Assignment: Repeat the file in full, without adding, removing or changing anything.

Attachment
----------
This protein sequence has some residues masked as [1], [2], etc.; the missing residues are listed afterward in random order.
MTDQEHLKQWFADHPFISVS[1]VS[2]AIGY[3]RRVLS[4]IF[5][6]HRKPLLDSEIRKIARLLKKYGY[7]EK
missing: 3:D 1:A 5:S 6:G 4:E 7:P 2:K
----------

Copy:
This protein sequence has some residues masked as [1], [2], etc.; the missing residues are listed afterward in random order.
MTDQEHLKQWFADHPFISVS[1]VS[2]AIGY[3]RRVLS[4]IF[5][6]HRKPLLDSEIRKIARLLKKYGY[7]EK
missing: 3:D 1:A 5:S 6:G 4:E 7:P 2:K